Author:Sonja Schmid (Virginia Tech)
Paper short abstract:
By comparing international attempts to ramp up nuclear emergency preparedness in the wake of Fukushima, I argue that differences in commitment to preparedness, technical choices, and views of the role of expertise and improvisation are creating new challenges for governing nuclear safety.
Paper long abstract:
In the wake of the 1986 Chernobyl disaster, nuclear experts, regulators, and policy-makers for the first time created international, legally binding documents concerning accidents at commercial nuclear facilities. While focusing mostly on mandatory notification in the case of accidental releases and on mutual assistance, these documents can be interpreted as some of the first attempts at creating an international nuclear emergency response. In the decades that followed, however, such international cooperation mostly receded to diplomatic maintenance, and only following the Fukushima disaster in 2011, talk about "beyond design basis accidents" and effective options of preparedness and response to nuclear emergencies have re-emerged as relevant issues on the international stage.
By comparing post-Fukushima initiatives in the Unites States, Russia, and Europe, this paper shows that despite the ubiquitous rhetoric of "lessons learned," it seems we are neither learning the same lessons, nor are we drawing similar, or sometimes even compatible, consequences from them. Where one can discern real-world effects of such "lessons learned," they tend to emphasize technical and legal "fixes," while omitting fundamental questions of human learning, improvised action, and accountability. In addition to illustrating this overall trend, the paper will also discuss notable exceptions - both in terms of developing innovative socio-technical programs, and of abstaining from substantial changes to existing operations. I will argue that varying commitments to the level of preparedness, different technical choices, and sometimes incompatible views of the role of expertise and improvisation are creating new landscapes, and challenges, for governing nuclear safety internationally.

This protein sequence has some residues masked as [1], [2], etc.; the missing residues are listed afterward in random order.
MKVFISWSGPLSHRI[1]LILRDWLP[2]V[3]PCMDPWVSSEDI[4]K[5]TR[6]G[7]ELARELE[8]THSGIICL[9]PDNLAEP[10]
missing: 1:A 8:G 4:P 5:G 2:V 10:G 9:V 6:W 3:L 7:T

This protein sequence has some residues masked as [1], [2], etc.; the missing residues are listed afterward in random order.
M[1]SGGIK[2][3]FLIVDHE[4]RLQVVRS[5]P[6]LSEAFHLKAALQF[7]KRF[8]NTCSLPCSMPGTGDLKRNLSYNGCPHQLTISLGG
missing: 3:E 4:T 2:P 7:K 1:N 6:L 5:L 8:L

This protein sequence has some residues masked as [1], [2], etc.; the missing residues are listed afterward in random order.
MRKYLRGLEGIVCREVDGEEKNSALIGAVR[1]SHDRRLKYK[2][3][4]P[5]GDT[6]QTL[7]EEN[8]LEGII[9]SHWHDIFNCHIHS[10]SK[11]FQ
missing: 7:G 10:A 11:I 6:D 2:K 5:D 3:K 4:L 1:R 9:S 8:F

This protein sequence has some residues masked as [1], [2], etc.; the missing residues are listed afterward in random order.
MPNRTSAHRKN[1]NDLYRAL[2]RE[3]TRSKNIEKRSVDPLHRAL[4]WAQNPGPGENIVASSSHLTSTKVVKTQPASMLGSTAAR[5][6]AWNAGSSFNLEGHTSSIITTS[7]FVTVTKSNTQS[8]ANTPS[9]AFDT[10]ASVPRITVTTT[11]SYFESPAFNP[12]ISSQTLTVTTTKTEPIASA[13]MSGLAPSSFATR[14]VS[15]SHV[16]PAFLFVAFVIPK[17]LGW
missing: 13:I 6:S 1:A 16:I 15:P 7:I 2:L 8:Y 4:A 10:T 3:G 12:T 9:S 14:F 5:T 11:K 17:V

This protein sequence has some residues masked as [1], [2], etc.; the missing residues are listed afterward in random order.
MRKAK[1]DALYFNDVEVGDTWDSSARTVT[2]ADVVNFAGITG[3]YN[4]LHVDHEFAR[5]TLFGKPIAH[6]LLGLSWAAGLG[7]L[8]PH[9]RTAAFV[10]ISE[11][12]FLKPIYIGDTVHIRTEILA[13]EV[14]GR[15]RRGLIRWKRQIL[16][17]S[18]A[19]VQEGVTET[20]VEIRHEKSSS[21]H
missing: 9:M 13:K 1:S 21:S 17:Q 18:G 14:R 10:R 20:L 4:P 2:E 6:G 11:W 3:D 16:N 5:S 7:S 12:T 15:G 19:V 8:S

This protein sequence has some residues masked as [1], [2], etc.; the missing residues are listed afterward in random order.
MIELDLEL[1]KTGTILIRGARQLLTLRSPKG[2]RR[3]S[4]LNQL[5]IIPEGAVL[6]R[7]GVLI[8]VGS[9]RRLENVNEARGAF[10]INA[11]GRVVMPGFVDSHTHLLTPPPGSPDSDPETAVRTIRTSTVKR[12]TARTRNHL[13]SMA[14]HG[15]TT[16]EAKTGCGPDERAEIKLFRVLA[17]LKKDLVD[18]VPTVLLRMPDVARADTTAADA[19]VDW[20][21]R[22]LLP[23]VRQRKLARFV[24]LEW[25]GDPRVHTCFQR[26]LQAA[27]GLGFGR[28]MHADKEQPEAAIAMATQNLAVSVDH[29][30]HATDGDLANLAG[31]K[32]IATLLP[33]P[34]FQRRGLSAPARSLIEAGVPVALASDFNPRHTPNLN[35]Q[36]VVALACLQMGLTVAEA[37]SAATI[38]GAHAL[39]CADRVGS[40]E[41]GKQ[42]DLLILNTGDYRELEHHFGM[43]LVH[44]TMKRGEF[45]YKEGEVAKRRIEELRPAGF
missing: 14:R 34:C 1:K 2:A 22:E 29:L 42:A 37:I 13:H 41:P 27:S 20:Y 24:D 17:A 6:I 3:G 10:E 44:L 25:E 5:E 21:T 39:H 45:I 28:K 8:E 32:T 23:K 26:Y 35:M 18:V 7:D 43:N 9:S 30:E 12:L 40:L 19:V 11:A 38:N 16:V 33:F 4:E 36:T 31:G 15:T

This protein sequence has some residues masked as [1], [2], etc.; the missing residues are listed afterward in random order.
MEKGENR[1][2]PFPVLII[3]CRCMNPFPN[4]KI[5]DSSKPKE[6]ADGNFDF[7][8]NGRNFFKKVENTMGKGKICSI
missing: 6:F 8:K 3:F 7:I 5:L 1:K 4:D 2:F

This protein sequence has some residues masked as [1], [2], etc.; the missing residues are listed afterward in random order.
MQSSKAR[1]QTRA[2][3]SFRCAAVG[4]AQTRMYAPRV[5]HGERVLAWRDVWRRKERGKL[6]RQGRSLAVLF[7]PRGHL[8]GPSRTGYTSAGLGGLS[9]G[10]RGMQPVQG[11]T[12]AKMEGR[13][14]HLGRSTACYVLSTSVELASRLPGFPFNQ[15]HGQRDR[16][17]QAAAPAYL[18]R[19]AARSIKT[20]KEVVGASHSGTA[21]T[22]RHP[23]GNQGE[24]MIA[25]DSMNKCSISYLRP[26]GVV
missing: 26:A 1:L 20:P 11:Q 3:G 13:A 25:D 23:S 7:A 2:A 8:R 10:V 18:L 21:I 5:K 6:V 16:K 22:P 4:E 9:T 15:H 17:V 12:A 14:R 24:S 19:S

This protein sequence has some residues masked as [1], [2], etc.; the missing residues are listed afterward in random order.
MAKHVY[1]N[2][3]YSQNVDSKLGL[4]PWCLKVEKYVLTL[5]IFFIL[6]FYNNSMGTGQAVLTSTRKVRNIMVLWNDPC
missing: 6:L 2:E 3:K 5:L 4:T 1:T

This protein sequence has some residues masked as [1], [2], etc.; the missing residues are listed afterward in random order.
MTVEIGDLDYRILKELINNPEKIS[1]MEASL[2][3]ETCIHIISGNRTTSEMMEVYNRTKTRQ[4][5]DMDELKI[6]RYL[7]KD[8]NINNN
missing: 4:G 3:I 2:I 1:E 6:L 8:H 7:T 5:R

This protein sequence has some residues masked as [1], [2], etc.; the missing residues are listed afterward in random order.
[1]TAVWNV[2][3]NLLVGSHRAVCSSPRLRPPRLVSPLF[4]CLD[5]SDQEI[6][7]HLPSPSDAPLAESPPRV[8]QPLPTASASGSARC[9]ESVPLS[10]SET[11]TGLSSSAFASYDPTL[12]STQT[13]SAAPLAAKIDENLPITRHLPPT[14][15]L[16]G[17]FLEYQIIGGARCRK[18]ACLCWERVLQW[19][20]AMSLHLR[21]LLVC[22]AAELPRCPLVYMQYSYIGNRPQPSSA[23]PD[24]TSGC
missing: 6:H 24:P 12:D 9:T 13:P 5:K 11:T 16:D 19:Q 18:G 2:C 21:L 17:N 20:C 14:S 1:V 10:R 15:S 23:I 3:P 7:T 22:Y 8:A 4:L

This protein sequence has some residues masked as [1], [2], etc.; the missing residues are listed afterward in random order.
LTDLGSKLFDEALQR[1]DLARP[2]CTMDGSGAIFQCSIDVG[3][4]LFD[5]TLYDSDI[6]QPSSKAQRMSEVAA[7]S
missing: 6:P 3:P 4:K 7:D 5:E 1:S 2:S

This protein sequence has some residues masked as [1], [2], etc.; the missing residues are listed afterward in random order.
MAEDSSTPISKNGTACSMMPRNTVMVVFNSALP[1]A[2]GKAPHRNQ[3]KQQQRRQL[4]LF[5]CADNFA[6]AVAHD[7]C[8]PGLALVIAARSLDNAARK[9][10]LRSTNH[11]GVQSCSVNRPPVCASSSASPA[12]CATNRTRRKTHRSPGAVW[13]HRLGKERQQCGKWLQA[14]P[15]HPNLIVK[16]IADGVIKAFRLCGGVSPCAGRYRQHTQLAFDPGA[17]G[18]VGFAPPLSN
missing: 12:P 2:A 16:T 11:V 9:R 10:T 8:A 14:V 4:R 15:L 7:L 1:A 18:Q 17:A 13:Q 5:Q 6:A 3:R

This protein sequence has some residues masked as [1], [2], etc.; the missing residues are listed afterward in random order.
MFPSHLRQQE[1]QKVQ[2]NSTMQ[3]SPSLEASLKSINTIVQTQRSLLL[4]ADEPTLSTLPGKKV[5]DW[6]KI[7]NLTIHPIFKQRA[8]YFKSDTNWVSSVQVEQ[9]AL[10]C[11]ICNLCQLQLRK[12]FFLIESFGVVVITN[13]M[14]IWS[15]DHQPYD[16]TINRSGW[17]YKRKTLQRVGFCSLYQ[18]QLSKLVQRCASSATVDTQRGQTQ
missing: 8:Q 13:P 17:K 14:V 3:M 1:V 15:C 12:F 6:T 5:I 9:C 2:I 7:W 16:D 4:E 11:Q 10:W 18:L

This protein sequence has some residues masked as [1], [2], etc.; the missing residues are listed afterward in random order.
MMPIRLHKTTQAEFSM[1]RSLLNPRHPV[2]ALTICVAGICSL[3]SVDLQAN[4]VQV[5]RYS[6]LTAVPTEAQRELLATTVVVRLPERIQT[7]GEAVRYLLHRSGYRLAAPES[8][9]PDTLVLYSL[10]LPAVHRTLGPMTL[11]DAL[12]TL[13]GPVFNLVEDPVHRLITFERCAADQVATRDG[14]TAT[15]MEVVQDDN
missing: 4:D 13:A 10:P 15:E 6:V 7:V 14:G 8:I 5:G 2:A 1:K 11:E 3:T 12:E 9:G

Infrastructures of nuclearity: Exploring entangled histories, spaces and futures